During this hour of Talk of Iowa, host Charity Nebbe talks with Nancy Knowlton, who is chair of marine science at the National Museum of Natural History at the Smithsonian and founder of the earth optimism movement, and Connie Mutel, who is a senior science writer at the University of Iowa. Read more from Lindsey Moon and Charity Nebbe and listen to the full interview.
After revolutionizing bird-migration science over the past decade, geolocation technology is poised to shine light on the field’s darkest mystery.
The Atlantic, November 17
One afternoon in May 2008, a graduate student named Pat Kramer was in northwestern Pennsylvania catching purple martins. The bird, a large swallow that nests in artificial birdhouses across North America, is a well-studied species. But one particular purple martin Kramer and some fellow researchers from York University caught was about to revolutionize ornithology.
Kramer let an exclamation mark creep into his otherwise staid field notebook when he found it: “At 2:45p.m., Evelina captured Yellow 2551 in WH-43!”
Yellow 2551, the identification code assigned to this martin, was wearing a geolocator, a small device that uses a light sensor to calculate latitude and longitude and track a bird’s movement over time. The geolocator had traced this female martin’s migratory journey to Brazil and back via the Yucatan Peninsula. In doing so, it provided the first data on what had been a massive blind spot in the scientific understanding of the otherwise familiar purple martin: Where, specifically, does the bird go during migration? And what route does it take? Read more from Andrew Jenner for The Atlantic.
The Washington Post, November 20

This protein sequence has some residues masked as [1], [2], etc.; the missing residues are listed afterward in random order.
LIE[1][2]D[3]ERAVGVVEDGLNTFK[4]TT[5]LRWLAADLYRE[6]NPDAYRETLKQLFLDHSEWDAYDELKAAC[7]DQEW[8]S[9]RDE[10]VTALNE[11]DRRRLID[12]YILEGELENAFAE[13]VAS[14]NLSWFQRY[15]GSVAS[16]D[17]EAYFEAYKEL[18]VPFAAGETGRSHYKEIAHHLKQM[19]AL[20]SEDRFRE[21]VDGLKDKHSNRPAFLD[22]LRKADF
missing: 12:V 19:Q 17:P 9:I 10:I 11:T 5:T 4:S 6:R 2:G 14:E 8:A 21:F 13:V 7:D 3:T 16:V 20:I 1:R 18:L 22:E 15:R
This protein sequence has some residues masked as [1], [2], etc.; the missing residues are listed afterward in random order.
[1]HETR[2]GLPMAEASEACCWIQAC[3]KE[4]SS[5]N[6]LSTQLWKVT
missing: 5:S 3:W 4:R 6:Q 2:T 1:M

Once upon a time, there was a promise that man’s dominion over the world would lead to shared prosperity and leisure. As we made machines to do our bidding, we would gain time to tend to our families and communities and pursue the improvement of our minds and spirit.
That promise never came to pass, and today the mechanization of labor is increasing more rapidly than ever, dragging legions of once middle- and working-class people into unemployment and despair. The great promise of technical mastery of the world has led to increasing inequality, and for many, penury and new forms of peonage.
And so we have exhibitions like “The Sweat of Their Face” at the National Portrait Gallery, which looks at how workers have been represented in this country since the early days of the republic. At one of the end of the spectrum is a dramatic 1829 painting by John Neagle called “Pat Lyon at the Forge.” It depicts a ruddy, healthy, well-knit middle-aged man standing at a glowing forge with a hammer in his hand, staring straight at the viewer with a look of steely, democratic self-confidence. At the other end is a Lewis Hine photograph from around 1910, showing small girls at labor on the bare dirt floor of a tobacco barn, stringing leaves together at a crude table that is almost as tall as they are. Read more from Phillip Kennicott for The Washington Post.
PBS Newshour, November 17
Artechouse founders Sandro Kereselidze and Tati Pastukhova insist their Washington, D.C., art space wasn’t made with social media in mind, but cellphones snapping photos were a common sight during the press preview for their latest show.
“Kingdom of Colors,” which opened Nov. 10, is a mesmerising, undulating video montage of swirling color projected onto 27-foot walls. Two French artists filmed paint, soap and oil with a macro lens to create the piece, and the sumptuous result is the stuff Instagram dreams are made of.
While museums have learned to capitalize on social media to promote exhibits, the way they curate and plan shows may be changing with social media — and especially Instagram — in mind. Read more from Jennifer Hijazi for PBS Newshour.